Friday, February 27, 2009

Self serving scientist

Baroness Greenfield should know better, which leads me to believe she has become a LAME commentator. Here is her public speculation, based on nothing but personal intuition, about the effects of the social networks of "teh interwebs" on the brains of children:
"I often wonder whether real conversation in real time may eventually give way to these sanitised and easier screen dialogues, in much the same way as killing, skinning and butchering an animal to eat has been replaced by the convenience of packages of meat on the supermarket shelf," she told the UK Parliament.
Zuh? What's the point of that False Analogy? To convince me social networking is good? Funnily enough, I prefer my meat pre-packaged...

A teacher of 30 years had already noticed a sharp decline in the ability of her pupils to understand others, Lady Greenfield told the House of Lords.

Given Greenfield's area of research is brain science, I find it hard to believe she isn't aware of how the brain reconstructs memories, and of course, Observational Selection. So how can she make such claims?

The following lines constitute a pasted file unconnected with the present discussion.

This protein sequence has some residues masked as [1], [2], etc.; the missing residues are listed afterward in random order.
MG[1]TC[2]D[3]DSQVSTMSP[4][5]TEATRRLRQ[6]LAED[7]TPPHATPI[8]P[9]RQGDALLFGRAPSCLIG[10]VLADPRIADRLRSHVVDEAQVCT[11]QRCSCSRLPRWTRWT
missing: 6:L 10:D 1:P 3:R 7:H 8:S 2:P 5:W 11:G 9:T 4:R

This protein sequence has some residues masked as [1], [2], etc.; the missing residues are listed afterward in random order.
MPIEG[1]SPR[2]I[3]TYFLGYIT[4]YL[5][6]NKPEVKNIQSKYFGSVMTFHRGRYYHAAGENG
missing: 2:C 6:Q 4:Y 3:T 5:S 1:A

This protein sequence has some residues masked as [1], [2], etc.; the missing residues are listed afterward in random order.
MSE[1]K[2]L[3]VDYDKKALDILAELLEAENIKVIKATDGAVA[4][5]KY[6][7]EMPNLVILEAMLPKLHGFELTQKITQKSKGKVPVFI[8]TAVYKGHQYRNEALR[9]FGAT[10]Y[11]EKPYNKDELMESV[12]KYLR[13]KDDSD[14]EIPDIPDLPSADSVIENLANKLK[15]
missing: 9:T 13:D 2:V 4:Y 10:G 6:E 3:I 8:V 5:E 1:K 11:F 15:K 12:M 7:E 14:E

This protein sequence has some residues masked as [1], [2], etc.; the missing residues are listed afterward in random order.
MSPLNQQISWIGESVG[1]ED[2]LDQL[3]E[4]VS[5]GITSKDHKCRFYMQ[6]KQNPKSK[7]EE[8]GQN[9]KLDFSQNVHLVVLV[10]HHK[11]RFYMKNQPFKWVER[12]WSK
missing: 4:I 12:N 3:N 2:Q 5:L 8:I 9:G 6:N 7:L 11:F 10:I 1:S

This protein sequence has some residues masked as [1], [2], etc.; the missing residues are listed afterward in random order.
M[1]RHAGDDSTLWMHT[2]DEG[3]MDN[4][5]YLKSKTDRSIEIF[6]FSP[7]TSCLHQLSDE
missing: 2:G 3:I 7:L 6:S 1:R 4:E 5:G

Questions for the Lady: Did you write any of this down at the time? You know, gather trustworthy data? Or is this just your own personal anecdote?

"It is hard to see how living this way on a daily basis will not result in brains, or rather minds, different from those of previous generations," she said.
Well, yeah. That's a reasonable hypothesis. But without actual research, that's all it is. Moreover, so what? Is "different" automatically "bad"?

Hmmm, one or two generations ago brains, or rather minds, tended to be xenophobic, homophobic, sexist, etc. I'm pretty glad they're different now...

Ben Goldacre sticking it to these self-serving LAME media slags.